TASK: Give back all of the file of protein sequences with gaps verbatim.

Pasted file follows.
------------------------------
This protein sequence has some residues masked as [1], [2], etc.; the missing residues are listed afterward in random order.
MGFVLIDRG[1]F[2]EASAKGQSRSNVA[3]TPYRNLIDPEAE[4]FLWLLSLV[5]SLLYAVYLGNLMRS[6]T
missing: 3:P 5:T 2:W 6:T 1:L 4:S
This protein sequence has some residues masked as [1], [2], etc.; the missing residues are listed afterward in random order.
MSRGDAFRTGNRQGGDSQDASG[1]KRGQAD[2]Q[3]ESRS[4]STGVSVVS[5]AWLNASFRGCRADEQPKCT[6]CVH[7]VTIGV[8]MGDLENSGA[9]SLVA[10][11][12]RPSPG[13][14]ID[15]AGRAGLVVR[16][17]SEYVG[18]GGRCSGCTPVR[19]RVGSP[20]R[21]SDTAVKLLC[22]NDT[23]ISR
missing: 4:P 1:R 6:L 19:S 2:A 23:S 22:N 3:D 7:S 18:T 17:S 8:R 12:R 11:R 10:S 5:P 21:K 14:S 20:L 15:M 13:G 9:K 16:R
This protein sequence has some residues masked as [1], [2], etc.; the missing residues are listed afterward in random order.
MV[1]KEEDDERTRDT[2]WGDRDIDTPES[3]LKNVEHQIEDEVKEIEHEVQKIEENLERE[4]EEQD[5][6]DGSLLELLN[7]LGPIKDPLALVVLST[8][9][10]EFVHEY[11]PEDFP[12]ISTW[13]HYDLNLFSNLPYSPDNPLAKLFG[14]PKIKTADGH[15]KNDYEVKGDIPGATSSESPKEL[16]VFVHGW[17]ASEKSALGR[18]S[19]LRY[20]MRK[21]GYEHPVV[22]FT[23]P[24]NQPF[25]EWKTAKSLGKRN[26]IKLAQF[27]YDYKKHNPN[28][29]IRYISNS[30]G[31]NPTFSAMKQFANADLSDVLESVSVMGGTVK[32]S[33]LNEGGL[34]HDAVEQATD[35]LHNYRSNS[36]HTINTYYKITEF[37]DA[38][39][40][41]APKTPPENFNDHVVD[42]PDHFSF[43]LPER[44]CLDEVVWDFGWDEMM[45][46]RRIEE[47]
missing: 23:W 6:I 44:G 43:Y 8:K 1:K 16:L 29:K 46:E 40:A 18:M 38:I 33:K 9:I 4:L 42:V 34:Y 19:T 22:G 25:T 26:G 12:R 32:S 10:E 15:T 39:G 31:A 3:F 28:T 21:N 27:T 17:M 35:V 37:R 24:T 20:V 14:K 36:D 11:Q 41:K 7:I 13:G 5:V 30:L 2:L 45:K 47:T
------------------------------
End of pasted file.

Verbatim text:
This protein sequence has some residues masked as [1], [2], etc.; the missing residues are listed afterward in random order.
MGFVLIDRG[1]F[2]EASAKGQSRSNVA[3]TPYRNLIDPEAE[4]FLWLLSLV[5]SLLYAVYLGNLMRS[6]T
missing: 3:P 5:T 2:W 6:T 1:L 4:S
This protein sequence has some residues masked as [1], [2], etc.; the missing residues are listed afterward in random order.
MSRGDAFRTGNRQGGDSQDASG[1]KRGQAD[2]Q[3]ESRS[4]STGVSVVS[5]AWLNASFRGCRADEQPKCT[6]CVH[7]VTIGV[8]MGDLENSGA[9]SLVA[10][11][12]RPSPG[13][14]ID[15]AGRAGLVVR[16][17]SEYVG[18]GGRCSGCTPVR[19]RVGSP[20]R[21]SDTAVKLLC[22]NDT[23]ISR
missing: 4:P 1:R 6:L 19:S 2:A 23:S 22:N 3:D 7:S 18:T 17:S 8:R 12:R 11:R 10:S 5:P 21:K 14:S 20:L 15:M 13:G 9:K 16:R
This protein sequence has some residues masked as [1], [2], etc.; the missing residues are listed afterward in random order.
MV[1]KEEDDERTRDT[2]WGDRDIDTPES[3]LKNVEHQIEDEVKEIEHEVQKIEENLERE[4]EEQD[5][6]DGSLLELLN[7]LGPIKDPLALVVLST[8][9][10]EFVHEY[11]PEDFP[12]ISTW[13]HYDLNLFSNLPYSPDNPLAKLFG[14]PKIKTADGH[15]KNDYEVKGDIPGATSSESPKEL[16]VFVHGW[17]ASEKSALGR[18]S[19]LRY[20]MRK[21]GYEHPVV[22]FT[23]P[24]NQPF[25]EWKTAKSLGKRN[26]IKLAQF[27]YDYKKHNPN[28][29]IRYISNS[30]G[31]NPTFSAMKQFANADLSDVLESVSVMGGTVK[32]S[33]LNEGGL[34]HDAVEQATD[35]LHNYRSNS[36]HTINTYYKITEF[37]DA[38][39][40][41]APKTPPENFNDHVVD[42]PDHFSF[43]LPER[44]CLDEVVWDFGWDEMM[45][46]RRIEE[47]
missing: 23:W 6:I 44:G 43:Y 8:K 1:K 16:L 29:K 46:E 40:A 18:M 38:I 33:K 9:I 4:L 42:V 34:Y 19:T 22:G 25:T 26:G 12:R 32:S 10:E 15:T 39:G 31:A 3:F 28:T 21:N 27:T 17:M 35:V 37:R 24:T 20:V 14:K 36:D 11:Q 41:K 7:I 13:G 5:V 30:L 2:L 45:K 47:T